In ecosystems, seasonal fluctuations in the availability of resources can promote effects on species with similar trophic requirements, increasing the probability of interspecific competition. This scenario becomes more evident in human–dominated landscapes where homogenization of space can contribute to the shortage of resources, modifying species feeding behavior to an uncertain degree. Understanding how these species modify their feeding habits within the context of habitat transformation is of special interest. We evaluated the diversity of prey and overlap for two predators, the chilla fox Lycalopex griseus and the barn owl Tyto alba, during three seasons in 2018 (winter, spring and summer). The study was based on the analysis of feces and pellets in a landscape with agricultural predominance in Southern–central Chile. We found the chilla fox had a generalist dietary profile, feeding on a broad spectrum of prey, with predominance of lagomorphs and, to a lesser extent, rodents. In contrast, the diet of the barn owl mainly consisted of small rodents, with little variation across seasons. Analyses of dietary overlap showed fluctuations during the periods surveyed, with a maximum value in winter and a minimum value in spring. Variations in the consumption of prey based on their size could facilitate their coexistence in the study area.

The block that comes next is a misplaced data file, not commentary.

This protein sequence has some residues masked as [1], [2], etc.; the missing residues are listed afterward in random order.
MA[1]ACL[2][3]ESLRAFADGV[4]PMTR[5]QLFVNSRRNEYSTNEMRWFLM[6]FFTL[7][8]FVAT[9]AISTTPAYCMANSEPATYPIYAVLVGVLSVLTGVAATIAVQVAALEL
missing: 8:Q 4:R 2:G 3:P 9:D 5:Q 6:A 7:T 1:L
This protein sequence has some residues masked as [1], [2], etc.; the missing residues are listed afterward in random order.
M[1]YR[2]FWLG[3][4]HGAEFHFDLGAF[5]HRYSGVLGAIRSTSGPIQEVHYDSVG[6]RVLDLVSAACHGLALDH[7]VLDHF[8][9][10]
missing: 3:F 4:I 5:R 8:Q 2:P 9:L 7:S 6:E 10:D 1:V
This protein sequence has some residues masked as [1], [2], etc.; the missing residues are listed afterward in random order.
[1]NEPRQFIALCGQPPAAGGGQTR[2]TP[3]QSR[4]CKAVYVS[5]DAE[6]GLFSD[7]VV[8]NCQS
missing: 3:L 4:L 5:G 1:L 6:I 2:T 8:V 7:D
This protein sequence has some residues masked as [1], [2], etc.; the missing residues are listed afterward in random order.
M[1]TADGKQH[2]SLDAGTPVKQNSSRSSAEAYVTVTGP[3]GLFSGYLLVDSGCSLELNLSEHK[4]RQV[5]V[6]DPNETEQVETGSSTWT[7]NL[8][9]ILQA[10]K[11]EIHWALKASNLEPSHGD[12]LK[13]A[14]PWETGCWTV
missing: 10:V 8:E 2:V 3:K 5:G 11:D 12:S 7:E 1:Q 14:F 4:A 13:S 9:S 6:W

Barn owl, Chilla fox, Diet overlap, Feeding behavior, Non–invasive methods, Trophic isoclines
Reception date: 14 IV 20 | Acceptation date: 21 XII 20 | Publication date: 25 I 21
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